RWE protects nuclear plant from early shutdown

10 May 2010

A transfer of generating rights should ensure the survival of the Biblis A nuclear power plant into the next regime.

 

Biblis (Areva)
Biblis A and B
The German general election of September 2009 saw ruling parties commit to reversing the phase-out of the country's 17 nuclear power reactors, and talks are ongoing to determine new lifetime generation limits. No decision is expected before October this year, while the limits set by the 1998 'Nuclear Exit Law' continue to run down.

 

As owner of Biblis A, RWE has acted to protect it from closure before new limits are decided by transferring around 4.8 TWh of generating rights from a shut-down reactor owned by EOn. RWE has announced purchasing the rights, which EOn had left over after the extra-early 2003 shutdown of Stade. Both companies confirmed the move, keeping the value secret.

 

Biblis A is a pressurized water reactor with generating capacity of 1167 MWe. It is entirely owned by RWE, which said the 4.8 TWh of rights would be enough for it to operate for six months. It has already stretched out generation rights by carrying out lengthy upgrades and operating at reduced load. RWE was last year denied the chance to transfer generation rights from another shut-down reactor, Mülheim Kärlich.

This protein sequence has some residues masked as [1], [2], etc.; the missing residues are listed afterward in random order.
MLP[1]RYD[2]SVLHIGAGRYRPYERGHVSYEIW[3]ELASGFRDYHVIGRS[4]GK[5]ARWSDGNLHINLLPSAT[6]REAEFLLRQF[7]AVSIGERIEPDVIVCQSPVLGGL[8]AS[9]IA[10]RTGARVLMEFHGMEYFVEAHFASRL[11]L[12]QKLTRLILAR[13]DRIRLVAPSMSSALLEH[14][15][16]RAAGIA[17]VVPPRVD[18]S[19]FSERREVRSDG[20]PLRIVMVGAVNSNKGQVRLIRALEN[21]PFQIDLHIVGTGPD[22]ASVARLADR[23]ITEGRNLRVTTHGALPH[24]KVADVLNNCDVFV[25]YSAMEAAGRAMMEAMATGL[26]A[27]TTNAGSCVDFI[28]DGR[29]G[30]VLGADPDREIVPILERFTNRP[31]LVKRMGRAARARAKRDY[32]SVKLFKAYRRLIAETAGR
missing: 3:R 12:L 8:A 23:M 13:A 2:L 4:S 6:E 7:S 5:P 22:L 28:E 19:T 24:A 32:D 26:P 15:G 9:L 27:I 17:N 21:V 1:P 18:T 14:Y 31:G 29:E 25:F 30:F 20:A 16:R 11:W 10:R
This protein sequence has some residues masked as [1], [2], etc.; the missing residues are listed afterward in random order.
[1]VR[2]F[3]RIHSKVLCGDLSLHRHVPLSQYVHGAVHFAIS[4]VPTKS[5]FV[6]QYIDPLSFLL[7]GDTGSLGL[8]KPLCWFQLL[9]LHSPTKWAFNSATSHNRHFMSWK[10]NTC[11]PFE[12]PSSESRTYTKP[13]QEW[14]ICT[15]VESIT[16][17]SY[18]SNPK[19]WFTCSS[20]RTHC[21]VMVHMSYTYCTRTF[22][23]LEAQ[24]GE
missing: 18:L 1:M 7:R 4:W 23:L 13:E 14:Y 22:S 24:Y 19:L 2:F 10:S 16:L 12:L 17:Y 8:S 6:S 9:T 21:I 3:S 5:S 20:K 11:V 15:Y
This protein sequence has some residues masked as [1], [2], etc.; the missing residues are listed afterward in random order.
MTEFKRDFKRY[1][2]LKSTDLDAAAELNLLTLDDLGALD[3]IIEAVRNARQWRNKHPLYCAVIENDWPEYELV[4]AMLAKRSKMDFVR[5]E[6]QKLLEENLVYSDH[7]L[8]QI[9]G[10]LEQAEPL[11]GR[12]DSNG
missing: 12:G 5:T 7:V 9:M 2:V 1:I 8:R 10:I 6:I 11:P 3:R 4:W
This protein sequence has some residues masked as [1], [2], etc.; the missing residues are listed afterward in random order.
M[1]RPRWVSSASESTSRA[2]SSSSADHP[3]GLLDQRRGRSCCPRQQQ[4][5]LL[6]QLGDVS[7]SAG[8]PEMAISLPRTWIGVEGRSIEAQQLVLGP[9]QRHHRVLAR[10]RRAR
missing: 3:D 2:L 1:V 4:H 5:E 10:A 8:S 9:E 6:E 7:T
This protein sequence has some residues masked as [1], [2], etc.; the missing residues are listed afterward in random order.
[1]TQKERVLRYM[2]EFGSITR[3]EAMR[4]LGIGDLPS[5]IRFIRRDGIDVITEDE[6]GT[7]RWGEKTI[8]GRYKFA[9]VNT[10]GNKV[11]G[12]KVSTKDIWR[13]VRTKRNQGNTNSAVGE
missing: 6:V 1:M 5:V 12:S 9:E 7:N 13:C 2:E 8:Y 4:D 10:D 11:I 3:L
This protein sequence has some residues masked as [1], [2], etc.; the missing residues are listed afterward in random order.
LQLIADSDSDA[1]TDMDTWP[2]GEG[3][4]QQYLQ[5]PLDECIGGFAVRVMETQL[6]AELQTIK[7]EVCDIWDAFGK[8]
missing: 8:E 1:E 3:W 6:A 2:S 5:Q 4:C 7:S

"In doing this," RWE said, "the company is making sure a 'point of no return' is not reached before the Energy Concept [policy set], and the reversal of the nuclear phase-out scheme set down in the coalition agreement has been presented." Built in the mid 1970s, any other country would see the Biblis reactors operate until at least around 2015, with a further 20 years or so a commercial possibility subject to certain regulatory requirements.

 

Nuclear utilities are likely to be forced into paying hefty additional taxes for the luxury of operating their reactors as originally intended before phase-out legislation. Reports have said some politicians wanted to take as much as 50% of the additional profit, although Germany needs its nuclear reactors to meet one quarter of power demand as well as climate change and energy security requirements.

 

Unable to build new nuclear at home, both RWE and EOn are actively pursuing opportunities abroad, notably in the UK where they have the Horizon Nuclear Power joint venture which plans 6000 MWe in new capacity. Separately, RWE worked towards two new reactors at Belene in Bulgaria and EOn has taken a leading role in the Fennovoima project in Finland.

 

EOn's statement said: "In anticipation of a sustainable long-term solution for the continued operation of the nuclear power stations in Germany, this sale is an important contribution to preventing the early shutdown of individual power plants and the efficient and climate-friendly use of Stade's existing power quota."

  
Researched and written
by World Nuclear News
 

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